First, you need to know where your competitors have a presence in the social space. Visit each competitor’s website and look for social media icons – usually found at the top or bottom of the homepage. However, sometimes websites aren’t up to date or companies may have a presence on a social platform but not promote that on their site. For any social channels that aren’t on their site, you can be extra thorough by using each social network’s search function to double check whether a competitor has an account there.
Record each competitor’s social account URLs (or handles) in your analysis doc.
Make note of any unexpected social channels being used. Is one of your competitors heavily promoting Snapchat or highly active on Tumblr? Just because a competitor is present on a channel doesn’t mean you need to be, but it’s helpful to be aware of what they are doing and evaluate whether or not it would make sense for your brand.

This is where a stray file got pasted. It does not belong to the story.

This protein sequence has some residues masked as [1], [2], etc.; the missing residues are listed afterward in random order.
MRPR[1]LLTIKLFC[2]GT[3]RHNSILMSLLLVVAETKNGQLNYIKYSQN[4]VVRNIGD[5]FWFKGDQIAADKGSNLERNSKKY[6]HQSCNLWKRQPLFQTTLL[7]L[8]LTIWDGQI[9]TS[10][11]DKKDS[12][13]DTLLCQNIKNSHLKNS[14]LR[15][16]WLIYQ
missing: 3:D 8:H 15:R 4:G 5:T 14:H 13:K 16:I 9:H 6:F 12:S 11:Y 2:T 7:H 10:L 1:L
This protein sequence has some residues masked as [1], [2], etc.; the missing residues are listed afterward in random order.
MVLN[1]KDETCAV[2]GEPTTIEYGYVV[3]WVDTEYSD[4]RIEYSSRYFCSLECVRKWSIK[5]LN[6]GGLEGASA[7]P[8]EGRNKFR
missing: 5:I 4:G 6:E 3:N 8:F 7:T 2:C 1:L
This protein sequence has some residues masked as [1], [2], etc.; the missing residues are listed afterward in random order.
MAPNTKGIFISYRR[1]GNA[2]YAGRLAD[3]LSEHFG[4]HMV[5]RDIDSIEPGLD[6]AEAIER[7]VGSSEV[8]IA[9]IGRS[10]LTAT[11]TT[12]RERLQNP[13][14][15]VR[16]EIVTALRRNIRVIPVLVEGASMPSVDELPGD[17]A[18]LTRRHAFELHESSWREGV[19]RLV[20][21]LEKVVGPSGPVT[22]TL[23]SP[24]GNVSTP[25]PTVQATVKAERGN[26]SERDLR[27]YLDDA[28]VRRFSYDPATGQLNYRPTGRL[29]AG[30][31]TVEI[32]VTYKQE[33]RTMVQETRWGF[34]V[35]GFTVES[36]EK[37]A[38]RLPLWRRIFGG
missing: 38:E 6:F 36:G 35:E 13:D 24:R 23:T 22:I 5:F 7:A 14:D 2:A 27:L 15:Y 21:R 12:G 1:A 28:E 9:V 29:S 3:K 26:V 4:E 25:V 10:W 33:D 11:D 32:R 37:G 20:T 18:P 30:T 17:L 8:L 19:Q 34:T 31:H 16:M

Starting with Facebook, record the number of Page Likes for each competitor. Then, look back at their posts over the past few weeks or months, and estimate their average post frequency – once per week? Multiple times per day? Add this to the analysis doc.
Facebook has a handy “Pages to Watch” feature within Facebook Insights, where you can keep an eye on your competitors on an ongoing basis. (Note: You have to be an Admin of your Page and have at least 100 Page Likes in order to use this feature.)
Pages to Watch will show you each brand’s total Page Likes (and % change from the previous week), number of posts shared this week, and engagement this week.
To get a more accurate engagement number for your competitive analysis (since Pages to Watch only includes a week of data), we suggest visiting each competitor’s Facebook page and looking at a few weeks/months of posts. Estimate an average number of engagements (likes + comments + shares) per post for each competitor.
Next, take the average engagements per post and divide it by their follower count to get an Engagement Rate percentage. A huge brand like Starbucks will obviously have much higher engagement per post than the locally-owned coffee shop down the street… but if the local shop has a higher percentage of engaged fans out of their total community, then that is a business doing something right on social.